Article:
Aims: Pancreatic islet transplantation (PIT) represents a potential curative treatment for patients with type 1 diabetes, but only 10-15% of patients remain insulin independent 5 years post-transplant. It is not known whether intrinsic insulin resistance exacerbated by immunosuppression plays a pivotal role in low graft survival. The study objective was to understand the changes in insulin resistance, glucose effectiveness (S(g)) and free fatty acid dynamics (FFAd) before and after PIT.
Methods: Insulin sensitivity index (S(i)), S(g) and FFAd were measured before and after PIT in 10 lean patients, 8 of whom reached insulin independence. Modified Bergman minimal model of frequently sampled intravenous glucose tolerance tests were performed pretransplant and at 12 months post-transplant. Nine non-diabetic control (NDC) subjects matched by age, gender and BMI were used.
Results: Pretransplant S(i) and S(g) were 3.5 ± 0.8 × 10(-5)/min/(pmol/l) and 0.74 ± 0.24 × 10(-2)/min, respectively. S(i) was significantly lower than matched NDCs [10.8 ± 0.6 × 10(-5)/min/(pmol/l), p < 0.004]; S(g) did not reach statistical significance (1.27 ± 0.22 × 10(-2)/min, p = 0.25). Compared to pretransplant values, mean post-transplant S(i) and S(g) were 9.6 ± 1.3 × 10(-5)/min/(pmol/l)and 1.28 ± 0.22 ×10(-2)/min, respectively, indicating significant improvement for S(i) but not S(g) (p = 0.008 and p = 0.06). Twelve-month post-PIT compared to NDC values were not significantly different (p = 0.58 and 0.97, respectively). In addition, fractional disposal rate for FFA which directly depends on the endogenous insulin release (10-20 min) nearly normalized after PIT (p = 0.06).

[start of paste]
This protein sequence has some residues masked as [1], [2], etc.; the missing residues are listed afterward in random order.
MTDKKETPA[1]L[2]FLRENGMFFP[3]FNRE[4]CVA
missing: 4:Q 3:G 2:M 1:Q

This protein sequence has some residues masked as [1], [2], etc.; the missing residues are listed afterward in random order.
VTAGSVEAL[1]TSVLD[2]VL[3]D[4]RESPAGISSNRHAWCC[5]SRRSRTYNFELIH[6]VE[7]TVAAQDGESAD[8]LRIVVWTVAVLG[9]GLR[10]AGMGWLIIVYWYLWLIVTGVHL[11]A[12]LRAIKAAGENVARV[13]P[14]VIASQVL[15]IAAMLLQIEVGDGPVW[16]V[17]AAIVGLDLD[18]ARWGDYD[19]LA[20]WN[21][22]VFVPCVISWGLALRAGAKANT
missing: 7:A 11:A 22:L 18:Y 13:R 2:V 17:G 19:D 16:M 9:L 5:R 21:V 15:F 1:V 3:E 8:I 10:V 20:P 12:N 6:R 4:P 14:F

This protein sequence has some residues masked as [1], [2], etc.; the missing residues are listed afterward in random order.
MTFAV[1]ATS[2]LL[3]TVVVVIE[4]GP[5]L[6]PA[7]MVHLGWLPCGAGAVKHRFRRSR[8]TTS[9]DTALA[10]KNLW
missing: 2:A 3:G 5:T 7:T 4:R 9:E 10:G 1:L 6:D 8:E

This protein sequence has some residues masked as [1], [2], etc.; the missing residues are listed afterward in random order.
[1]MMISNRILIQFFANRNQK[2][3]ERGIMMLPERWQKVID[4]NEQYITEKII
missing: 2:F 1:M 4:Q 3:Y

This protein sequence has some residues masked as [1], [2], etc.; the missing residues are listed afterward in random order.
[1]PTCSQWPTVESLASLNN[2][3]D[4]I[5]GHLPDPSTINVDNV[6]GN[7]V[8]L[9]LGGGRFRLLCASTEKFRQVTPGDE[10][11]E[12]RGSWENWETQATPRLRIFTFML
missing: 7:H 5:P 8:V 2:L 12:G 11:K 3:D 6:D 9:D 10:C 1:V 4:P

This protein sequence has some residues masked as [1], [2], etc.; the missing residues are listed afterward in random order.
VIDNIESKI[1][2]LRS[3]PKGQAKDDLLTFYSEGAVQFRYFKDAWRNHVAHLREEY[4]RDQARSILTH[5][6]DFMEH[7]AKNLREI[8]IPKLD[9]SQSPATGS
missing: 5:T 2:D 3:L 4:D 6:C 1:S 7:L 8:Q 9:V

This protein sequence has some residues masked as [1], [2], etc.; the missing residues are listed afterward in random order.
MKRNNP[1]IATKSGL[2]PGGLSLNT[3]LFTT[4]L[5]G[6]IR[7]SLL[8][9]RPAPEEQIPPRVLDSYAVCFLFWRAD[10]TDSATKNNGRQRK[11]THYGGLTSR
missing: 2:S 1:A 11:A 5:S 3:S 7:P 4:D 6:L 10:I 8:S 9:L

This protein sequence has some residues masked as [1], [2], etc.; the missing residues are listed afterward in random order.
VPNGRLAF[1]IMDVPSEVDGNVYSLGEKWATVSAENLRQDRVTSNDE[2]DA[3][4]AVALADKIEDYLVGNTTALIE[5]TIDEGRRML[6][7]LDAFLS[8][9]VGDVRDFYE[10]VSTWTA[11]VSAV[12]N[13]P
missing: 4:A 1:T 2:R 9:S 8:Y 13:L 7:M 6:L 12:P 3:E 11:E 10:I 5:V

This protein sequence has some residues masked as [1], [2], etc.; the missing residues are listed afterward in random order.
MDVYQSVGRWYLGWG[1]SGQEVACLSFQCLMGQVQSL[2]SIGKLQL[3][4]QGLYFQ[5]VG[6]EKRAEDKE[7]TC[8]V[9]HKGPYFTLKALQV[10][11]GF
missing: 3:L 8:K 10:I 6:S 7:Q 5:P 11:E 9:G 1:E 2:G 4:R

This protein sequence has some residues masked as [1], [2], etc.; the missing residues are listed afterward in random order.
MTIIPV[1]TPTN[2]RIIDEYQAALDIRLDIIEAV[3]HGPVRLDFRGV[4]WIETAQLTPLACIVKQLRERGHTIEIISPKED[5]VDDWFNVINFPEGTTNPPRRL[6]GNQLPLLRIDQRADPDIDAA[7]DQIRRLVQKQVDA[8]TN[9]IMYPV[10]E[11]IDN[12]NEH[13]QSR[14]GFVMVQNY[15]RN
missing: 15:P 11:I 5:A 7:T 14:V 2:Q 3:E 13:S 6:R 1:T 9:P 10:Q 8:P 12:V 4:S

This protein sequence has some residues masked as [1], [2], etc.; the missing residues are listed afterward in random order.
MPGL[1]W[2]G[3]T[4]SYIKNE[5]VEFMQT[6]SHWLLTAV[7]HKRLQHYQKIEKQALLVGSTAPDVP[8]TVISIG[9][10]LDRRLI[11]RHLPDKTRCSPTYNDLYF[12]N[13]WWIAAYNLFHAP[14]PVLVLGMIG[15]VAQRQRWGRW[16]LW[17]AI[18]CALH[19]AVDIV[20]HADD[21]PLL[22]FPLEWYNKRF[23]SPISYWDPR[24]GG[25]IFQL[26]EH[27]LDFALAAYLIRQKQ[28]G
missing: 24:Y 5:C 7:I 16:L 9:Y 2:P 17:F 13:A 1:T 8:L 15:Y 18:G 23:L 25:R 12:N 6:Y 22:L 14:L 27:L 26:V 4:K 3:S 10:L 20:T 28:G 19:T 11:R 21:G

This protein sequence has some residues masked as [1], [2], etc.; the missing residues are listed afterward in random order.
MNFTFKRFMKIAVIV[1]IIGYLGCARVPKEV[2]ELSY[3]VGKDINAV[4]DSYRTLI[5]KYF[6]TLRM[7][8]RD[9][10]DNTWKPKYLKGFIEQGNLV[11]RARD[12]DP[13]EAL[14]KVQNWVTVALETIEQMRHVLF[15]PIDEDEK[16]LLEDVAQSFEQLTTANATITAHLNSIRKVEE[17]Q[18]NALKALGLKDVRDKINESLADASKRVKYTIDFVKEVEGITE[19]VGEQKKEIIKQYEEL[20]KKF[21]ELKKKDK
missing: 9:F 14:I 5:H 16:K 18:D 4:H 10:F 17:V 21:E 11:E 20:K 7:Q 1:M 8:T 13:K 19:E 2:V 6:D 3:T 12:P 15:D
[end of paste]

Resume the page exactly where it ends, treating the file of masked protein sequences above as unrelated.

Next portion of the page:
Conclusion: These preliminary findings demonstrate that PIT can restore glucose disposal and insulin sensitivity and partially correct glucose effectiveness and FFAd.
© 2010 Blackwell Publishing Ltd.